At the beginning of chemotherapy, at the end of February 2009, I set out to photographically document what I expected to be complete hair loss. On top of everything that had happened, this was what I feared most. Losing my natural blonde. Before treatment started I tried on wigs, bought a hat and practised wrapping scarves. None were me. I would lose my identity and gain a completely different one. There'd be no way round not looking like a cancer patient.
My plan was to take some control. I had it cut short so that the fall out would hopefully have less impact... I think it was a good theory. But I'm incredibly lucky in that I didn't have to go through with any of the various head coverings. I kept my hair. This was due to wearing a "scalp cooling" device during the drug injections. The idea is to cut off the blood supply to the hair follicles meaning that the drugs don't reach. Cooling is not the right word though; it was fucking freezing. Sat for 3 hours with a gel filled hat frozen to minus 6 degrees wasn't much fun and most people who try it abandon it after 20 minutes. But I was determined to save my hair if I could. I'm glad I coped with the suffering. Throughout all this shit year I sometimes haven't been able to work out where my resolve and a mainly positive attitude has come from. But I know a major factor is down to keeping my hair.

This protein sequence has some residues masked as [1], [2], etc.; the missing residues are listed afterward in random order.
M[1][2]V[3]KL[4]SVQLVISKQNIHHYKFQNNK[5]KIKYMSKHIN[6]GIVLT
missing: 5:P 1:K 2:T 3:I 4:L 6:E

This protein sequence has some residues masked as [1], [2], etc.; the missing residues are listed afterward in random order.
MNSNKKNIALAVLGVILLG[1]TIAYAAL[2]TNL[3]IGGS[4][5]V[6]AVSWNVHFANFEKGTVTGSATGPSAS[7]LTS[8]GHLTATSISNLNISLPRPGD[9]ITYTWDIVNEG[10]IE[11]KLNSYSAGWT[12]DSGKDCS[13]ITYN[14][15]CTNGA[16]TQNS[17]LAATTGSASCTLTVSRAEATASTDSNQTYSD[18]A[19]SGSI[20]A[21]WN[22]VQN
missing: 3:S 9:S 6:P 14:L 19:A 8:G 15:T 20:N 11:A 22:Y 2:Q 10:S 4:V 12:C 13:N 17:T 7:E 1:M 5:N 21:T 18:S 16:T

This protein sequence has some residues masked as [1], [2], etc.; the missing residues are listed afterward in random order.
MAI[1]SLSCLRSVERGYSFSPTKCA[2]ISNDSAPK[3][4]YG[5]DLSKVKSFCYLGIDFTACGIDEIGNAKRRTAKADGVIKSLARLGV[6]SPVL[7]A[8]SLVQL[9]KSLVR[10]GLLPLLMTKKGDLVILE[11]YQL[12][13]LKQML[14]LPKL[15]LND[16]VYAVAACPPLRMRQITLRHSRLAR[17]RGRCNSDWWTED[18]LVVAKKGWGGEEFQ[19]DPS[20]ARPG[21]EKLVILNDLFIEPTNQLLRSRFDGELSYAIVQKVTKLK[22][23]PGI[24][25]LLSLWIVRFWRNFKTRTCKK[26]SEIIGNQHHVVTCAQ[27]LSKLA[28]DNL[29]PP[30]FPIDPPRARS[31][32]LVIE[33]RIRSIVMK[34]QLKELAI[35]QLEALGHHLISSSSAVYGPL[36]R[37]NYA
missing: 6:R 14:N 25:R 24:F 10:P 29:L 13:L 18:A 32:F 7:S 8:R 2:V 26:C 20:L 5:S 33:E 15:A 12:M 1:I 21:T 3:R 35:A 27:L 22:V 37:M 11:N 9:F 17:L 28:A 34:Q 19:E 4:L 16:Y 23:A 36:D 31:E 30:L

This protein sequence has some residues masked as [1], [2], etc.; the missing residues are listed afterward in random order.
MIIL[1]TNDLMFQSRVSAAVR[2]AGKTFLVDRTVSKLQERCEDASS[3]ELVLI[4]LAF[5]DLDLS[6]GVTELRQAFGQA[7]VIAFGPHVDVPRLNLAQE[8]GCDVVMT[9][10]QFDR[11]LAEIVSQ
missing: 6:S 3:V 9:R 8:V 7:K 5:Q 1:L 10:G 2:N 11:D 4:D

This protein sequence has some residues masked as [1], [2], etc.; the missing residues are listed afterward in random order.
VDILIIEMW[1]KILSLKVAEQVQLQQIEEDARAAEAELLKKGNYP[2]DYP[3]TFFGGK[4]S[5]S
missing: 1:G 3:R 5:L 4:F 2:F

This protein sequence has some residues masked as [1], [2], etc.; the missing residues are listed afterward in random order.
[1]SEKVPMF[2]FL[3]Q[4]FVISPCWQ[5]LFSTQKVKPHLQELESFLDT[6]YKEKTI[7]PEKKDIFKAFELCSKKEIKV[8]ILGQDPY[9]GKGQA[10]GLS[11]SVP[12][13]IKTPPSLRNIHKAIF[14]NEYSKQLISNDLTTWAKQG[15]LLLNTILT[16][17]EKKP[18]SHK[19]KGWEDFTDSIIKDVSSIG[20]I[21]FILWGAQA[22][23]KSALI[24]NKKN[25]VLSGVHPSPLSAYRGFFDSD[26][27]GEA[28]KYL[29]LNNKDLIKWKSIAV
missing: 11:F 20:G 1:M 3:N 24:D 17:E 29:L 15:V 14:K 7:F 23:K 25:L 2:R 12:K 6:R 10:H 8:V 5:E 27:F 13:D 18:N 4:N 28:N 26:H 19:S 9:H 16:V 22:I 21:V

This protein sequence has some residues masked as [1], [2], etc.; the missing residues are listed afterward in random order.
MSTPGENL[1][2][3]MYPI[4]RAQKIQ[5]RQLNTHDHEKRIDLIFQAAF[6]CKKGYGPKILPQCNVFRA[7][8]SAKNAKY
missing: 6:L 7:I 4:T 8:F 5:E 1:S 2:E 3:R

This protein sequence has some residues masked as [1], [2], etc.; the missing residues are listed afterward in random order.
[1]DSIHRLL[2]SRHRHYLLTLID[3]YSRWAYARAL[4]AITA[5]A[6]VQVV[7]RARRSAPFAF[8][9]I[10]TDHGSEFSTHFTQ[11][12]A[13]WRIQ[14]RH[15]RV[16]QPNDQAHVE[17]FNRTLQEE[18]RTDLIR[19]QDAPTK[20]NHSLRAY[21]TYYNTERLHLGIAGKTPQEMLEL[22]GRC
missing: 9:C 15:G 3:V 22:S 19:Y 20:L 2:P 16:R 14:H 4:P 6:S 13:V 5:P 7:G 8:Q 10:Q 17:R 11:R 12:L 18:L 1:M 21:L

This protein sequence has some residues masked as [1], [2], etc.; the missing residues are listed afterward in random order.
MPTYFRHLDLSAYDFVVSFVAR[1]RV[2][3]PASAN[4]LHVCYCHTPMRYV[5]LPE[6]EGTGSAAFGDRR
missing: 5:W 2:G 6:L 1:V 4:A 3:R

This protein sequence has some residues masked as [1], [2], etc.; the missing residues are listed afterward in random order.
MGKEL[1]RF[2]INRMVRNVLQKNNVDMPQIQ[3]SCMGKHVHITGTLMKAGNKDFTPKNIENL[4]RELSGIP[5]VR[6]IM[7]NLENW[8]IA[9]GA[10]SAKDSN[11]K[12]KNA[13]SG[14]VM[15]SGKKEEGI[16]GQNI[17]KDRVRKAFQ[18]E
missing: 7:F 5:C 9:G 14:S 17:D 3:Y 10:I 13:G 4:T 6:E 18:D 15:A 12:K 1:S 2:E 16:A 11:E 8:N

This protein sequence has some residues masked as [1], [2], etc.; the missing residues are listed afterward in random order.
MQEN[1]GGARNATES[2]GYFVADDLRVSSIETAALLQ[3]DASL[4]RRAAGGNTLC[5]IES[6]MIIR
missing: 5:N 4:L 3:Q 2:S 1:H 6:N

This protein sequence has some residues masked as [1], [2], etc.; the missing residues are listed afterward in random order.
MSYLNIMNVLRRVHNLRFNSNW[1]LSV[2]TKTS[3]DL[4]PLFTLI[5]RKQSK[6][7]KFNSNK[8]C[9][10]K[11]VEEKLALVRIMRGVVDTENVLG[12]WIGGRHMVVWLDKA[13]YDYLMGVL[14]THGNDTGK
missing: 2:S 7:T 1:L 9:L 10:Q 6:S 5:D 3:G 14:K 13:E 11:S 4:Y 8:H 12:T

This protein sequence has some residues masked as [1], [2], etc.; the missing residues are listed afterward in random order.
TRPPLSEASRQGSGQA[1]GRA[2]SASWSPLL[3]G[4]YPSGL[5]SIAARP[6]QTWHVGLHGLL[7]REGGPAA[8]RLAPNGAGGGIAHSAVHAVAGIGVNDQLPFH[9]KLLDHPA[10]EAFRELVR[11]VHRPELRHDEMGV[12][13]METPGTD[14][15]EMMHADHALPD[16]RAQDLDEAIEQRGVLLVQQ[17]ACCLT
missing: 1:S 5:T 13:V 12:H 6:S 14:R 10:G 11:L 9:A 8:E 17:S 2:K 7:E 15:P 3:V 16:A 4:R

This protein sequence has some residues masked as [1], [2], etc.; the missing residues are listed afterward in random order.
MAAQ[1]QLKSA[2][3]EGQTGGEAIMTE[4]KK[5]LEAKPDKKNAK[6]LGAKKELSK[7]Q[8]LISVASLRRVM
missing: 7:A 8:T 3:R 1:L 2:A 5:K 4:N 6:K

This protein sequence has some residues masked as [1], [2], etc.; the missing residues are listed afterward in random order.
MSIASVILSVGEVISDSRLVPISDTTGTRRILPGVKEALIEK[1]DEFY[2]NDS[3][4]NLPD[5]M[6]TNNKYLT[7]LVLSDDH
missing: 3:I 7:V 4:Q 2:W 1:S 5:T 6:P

So my hair didn't fall out, but it grew weaker in the 3 weekly stages between each cycle of chemo. Like the eyelashes, it wasn't majorly apparent, but in the few strands that did come out, it looked like a badger had been moulting. The hair at the root end was stripey. It seemed that it was blonde and dark stripes but in reality the lighter stripes were thinner, and if I pulled it, the strand would break at those points. So it seems like I held on to my hair by a thread.
I'm going to look after my eyelashes and enjoy them. I'm also going to keep my hair short. I think.